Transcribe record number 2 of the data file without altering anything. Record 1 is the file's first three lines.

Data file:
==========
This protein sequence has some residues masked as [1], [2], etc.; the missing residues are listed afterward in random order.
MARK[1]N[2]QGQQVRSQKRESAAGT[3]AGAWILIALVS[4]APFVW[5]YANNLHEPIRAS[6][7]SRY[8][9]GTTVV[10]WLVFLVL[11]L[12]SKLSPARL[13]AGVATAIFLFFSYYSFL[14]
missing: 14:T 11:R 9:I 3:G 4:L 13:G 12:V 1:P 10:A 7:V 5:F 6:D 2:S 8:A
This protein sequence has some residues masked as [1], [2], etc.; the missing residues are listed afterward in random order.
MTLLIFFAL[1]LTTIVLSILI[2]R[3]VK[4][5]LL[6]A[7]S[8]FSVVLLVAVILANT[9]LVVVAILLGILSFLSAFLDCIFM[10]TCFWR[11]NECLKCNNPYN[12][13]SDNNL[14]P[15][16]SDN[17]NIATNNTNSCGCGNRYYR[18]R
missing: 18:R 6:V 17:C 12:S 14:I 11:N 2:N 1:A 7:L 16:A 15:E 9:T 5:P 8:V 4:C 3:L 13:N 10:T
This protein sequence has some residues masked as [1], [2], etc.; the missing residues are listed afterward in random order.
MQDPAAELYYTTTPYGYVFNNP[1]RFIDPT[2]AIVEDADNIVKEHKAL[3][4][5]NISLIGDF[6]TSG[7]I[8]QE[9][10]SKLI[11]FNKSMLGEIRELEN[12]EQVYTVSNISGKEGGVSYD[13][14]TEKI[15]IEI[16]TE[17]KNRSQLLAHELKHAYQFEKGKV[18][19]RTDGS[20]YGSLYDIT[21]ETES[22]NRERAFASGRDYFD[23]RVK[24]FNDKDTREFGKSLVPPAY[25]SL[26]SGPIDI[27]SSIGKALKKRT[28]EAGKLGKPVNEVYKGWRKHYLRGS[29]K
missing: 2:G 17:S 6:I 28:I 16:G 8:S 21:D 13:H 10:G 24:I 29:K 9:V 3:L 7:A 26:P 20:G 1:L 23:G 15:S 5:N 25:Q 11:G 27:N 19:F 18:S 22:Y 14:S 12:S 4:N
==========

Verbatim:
This protein sequence has some residues masked as [1], [2], etc.; the missing residues are listed afterward in random order.
MTLLIFFAL[1]LTTIVLSILI[2]R[3]VK[4][5]LL[6]A[7]S[8]FSVVLLVAVILANT[9]LVVVAILLGILSFLSAFLDCIFM[10]TCFWR[11]NECLKCNNPYN[12][13]SDNNL[14]P[15][16]SDN[17]NIATNNTNSCGCGNRYYR[18]R
missing: 18:R 6:V 17:C 12:S 14:I 11:N 2:N 1:A 7:L 16:A 15:E 9:T 5:P 8:V 4:C 3:L 13:N 10:T